We were expecting the other van to finish somewhere between 9:30 – 10:00, so when I woke up around 8:00, feeling amazingly refreshed, I decided I would just get up and see if I could get ahold of the other van to see how they were doing. One of the challenges with this race is that it’s in the middle of the mountains, so cell phone coverage is spotty and internet connection is virtually non-existent, so while we had a spreadsheet that we could update after every runner finished and it would let us know the estimated time the next runner would be coming in, we weren’t able to use it too much and relied on texts and phone calls instead. The van was right on track and came in at 9:45am – only 6 more legs to go! Our van had two Mountain Goat Hard legs in our last set and the ladies who ran them definitely crushed it! First up was a 6.5 miler which started going uphill around mile 1.5 and never stopped with the grade ranging from 5-6% for 5 miles. Driving up that hill I was glad I was going to be starting at the top and not doing the switchbacks (it reminded me a lot of The Bear). While we were waiting at the top, we got to see someone make it to the top, handoff to their teammate and immediately throw up… this leg was no joke and our runner did an amazing job! I was up next and I had 9.5 miles of almost pure downhill. I was keeping a really good pace and stuck with my 4 minutes running and 1 minute walking as I started the leg. The good news is that the downhill half I did this summer turned out to be really good training for this leg! I passed two people while we were in the woods, but after about 5 miles, we came out of the woods and into the mid-day sun which really slowed me down. I ended up adjusting my run/walk ratio to take advantage of the shade as much as possible and the two people I passed ended up catching up with me around mile 7 or 8. It was disappointing not to be able to hang on those last few miles, but I think it was the right strategy for me because I would have struggled in the heat regardless of how fast I had run in the first few miles. 

  • Mile 1 – 8:05
  • Mile 2 – 8:20
  • Mile 3 – 8:31
  • Mile 4 – 9:10 <– GU
  • Mile 5 – 7:59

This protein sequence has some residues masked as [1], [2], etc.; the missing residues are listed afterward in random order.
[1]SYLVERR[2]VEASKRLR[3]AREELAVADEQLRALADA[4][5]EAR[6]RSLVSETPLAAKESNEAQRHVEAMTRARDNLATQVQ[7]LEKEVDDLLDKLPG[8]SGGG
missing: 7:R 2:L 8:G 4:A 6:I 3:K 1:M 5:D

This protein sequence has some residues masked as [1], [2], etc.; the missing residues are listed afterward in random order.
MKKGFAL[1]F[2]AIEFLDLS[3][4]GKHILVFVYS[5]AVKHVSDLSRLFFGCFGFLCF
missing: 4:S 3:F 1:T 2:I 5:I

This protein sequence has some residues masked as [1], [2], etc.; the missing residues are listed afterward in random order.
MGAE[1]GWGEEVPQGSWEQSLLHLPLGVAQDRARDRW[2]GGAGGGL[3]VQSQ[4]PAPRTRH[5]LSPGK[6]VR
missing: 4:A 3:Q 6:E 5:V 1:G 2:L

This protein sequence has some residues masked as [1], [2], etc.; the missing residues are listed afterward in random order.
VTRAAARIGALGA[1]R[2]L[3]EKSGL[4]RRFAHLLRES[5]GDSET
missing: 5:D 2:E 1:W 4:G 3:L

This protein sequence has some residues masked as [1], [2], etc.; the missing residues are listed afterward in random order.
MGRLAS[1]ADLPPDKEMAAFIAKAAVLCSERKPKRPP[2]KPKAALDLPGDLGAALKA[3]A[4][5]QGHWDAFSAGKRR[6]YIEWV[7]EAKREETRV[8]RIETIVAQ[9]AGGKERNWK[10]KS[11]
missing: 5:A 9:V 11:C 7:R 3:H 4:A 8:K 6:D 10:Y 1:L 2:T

• Mile 6 – 9:40
  • Mile 7 – 9:45
  • Mile 8 – 10:10 <– GU
  • Mile 9 – 10:59
  • Last .5 – 8:00
Overall average: 9:09

After my leg was the other Mountain Goat Hard leg that was about 3.5 miles of uphill to start the run, including about a mile of 8-13% grade, followed by 1.7 miles of downhill… talk about another rough leg! We made our way through the last few legs and ended in downtown Asheville trying to dodge the impending rain storm. We met up with the rest of our team and waited for our final runner and crossed the line together. We ended up finishing the 208 miles in 33:22:35 with an overall pace of 9:35 / mile, just 15 minutes behind our 10k pace! 

Overall, there was great scenery throughout the course and awesome volunteers at each of the exchange zones. The few downsides to this race would be the one exchange zone that was at a fire station that had traffic backed up along the road, the lack of any type of actual finish line festival and only getting a magnet for finishing (where’s my medal?). Definitely nothing that would stop me from doing the race again if I was asked to! 

Have you ever done the Blue Ridge Relay or another relay race? 

Race #14 – Blue Ridge Relay – part II

Check out part I here.

After we finished our first set of legs, Van 2 trekked into Boone to grab dinner at Subway and pick up a few supplies at Wal-Mart. I have to say, there’s really nothing quite like people watching at Wal-Mart in a rural town. Since all 6 of us had gotten rained on during our first legs, we decided to pick up some towels along with some additional bagels and bananas before we headed to exchange zone #18. 

Van 1 had over 40 miles to cover before we would run again, so we set up camp at the exchange zone and tried to get a few hours of rest. We also re-decorated our van since the rain had washed almost everything off.